Jun 22, 2012
Qualcomm products mentioned within this post are offered by Qualcomm Technologies, Inc. and/or its subsidiaries.
A smartphone, tablet, or laptop with a sharp display can make the world of difference when browsing your buddies Facebook photos. If you’re on the hunt for a really sharp display on your mobile device, you’ll see terms like “retina,” which describes sharpness through a measurement called pixels-per-inch (ppi).
For large displays on computer monitor and TVs, a display’s sharpness has typically been characterized by how many pixels it contained, or "resolution." When it comes to resolution, the higher the number, the better. Instead of just stating the number of pixels, TV, and computer monitors often state how many vertical columns and horizontal rows of pixels are displayed. For instance, a standard-definition TV displays 640 vertical pixel columns and 480 horizontal pixel rows. This column and width count is called resolution and is typically written as 640x480. High-definition TVs are sharper because they offer even higher resolution, either 1280x720 or 1920x1080.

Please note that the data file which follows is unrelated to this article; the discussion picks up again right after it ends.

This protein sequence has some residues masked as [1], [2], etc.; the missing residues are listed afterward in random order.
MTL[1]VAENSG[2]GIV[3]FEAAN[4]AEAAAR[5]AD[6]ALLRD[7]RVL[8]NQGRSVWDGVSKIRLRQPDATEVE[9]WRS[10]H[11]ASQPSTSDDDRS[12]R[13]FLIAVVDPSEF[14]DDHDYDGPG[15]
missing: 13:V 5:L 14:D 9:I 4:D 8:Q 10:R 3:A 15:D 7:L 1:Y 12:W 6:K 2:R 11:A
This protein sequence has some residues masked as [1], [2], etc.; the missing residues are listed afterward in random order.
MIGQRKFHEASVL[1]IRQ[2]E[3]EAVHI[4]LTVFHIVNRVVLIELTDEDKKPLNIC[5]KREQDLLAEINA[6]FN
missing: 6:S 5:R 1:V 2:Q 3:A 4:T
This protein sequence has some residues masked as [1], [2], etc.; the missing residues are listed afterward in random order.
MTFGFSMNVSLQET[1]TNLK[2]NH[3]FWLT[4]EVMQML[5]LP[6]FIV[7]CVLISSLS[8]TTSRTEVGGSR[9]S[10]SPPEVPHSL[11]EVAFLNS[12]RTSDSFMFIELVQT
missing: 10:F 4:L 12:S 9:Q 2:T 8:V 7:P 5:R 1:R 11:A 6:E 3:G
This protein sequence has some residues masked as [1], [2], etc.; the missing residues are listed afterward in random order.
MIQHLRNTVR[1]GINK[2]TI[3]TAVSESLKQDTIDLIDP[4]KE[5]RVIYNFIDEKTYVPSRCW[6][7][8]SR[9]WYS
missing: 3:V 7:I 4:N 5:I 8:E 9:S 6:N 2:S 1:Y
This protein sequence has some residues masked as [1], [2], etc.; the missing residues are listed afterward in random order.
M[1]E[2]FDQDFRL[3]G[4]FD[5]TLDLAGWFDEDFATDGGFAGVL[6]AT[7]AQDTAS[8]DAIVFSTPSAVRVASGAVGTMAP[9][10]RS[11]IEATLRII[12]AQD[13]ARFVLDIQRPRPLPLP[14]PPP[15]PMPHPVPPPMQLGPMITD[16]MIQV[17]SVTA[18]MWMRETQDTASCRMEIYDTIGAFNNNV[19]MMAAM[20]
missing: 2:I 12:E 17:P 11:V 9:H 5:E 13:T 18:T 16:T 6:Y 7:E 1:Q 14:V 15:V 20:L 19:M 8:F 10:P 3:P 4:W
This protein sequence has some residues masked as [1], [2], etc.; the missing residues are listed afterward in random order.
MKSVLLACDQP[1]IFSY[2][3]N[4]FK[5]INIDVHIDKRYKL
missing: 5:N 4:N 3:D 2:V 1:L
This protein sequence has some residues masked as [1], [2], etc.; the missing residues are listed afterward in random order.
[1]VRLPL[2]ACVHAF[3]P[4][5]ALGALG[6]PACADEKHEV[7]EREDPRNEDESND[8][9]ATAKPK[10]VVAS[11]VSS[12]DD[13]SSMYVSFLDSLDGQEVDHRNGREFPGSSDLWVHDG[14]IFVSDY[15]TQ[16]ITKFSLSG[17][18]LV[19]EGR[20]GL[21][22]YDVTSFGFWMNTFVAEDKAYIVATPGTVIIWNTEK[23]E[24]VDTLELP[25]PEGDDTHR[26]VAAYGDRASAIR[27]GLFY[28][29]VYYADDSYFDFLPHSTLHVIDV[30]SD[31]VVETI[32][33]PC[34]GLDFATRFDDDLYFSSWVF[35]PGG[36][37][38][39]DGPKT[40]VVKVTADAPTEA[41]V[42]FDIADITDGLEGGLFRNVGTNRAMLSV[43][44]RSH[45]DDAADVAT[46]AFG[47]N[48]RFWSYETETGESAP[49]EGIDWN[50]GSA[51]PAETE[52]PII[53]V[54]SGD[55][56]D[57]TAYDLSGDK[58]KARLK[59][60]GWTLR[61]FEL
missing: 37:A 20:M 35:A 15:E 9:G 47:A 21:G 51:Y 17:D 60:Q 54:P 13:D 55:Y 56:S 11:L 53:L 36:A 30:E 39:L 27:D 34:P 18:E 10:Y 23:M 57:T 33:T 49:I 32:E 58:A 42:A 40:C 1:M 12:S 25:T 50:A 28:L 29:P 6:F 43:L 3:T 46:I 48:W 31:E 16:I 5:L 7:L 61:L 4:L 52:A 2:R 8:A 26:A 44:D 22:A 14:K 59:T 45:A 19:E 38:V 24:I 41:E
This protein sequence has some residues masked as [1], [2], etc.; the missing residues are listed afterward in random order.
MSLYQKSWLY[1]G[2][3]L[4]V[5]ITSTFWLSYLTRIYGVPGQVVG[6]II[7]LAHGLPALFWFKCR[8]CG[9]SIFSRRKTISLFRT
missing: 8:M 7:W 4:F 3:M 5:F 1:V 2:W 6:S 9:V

But resolution isn't as accurate when it comes to mobile devices because it doesn't take into account display size. Enter pixels-per-inch. These numbers quantify why a smaller display can feel sharper than a larger display.
Take the HTC Thunderbolt, it offers a 4.27-inch display whose resolution is 800x480. This works out to 215 ppi. The HTC Titan II features a massive 4.7-inch display, but it’s 800x480 resolution translates to 199 ppi. So even though the screen is larger, its 199 ppi makes it feel less sharp.
The HTC Rezound has a smaller screen size (4.3-inch), but a resolution of 1280x720. This calculates to 342 ppi--much sharper than 199 ppi on the Titan II, despite its smaller display.
If screen resolution matters, keep an eye on those ppi numbers next time you're shopping for a new device.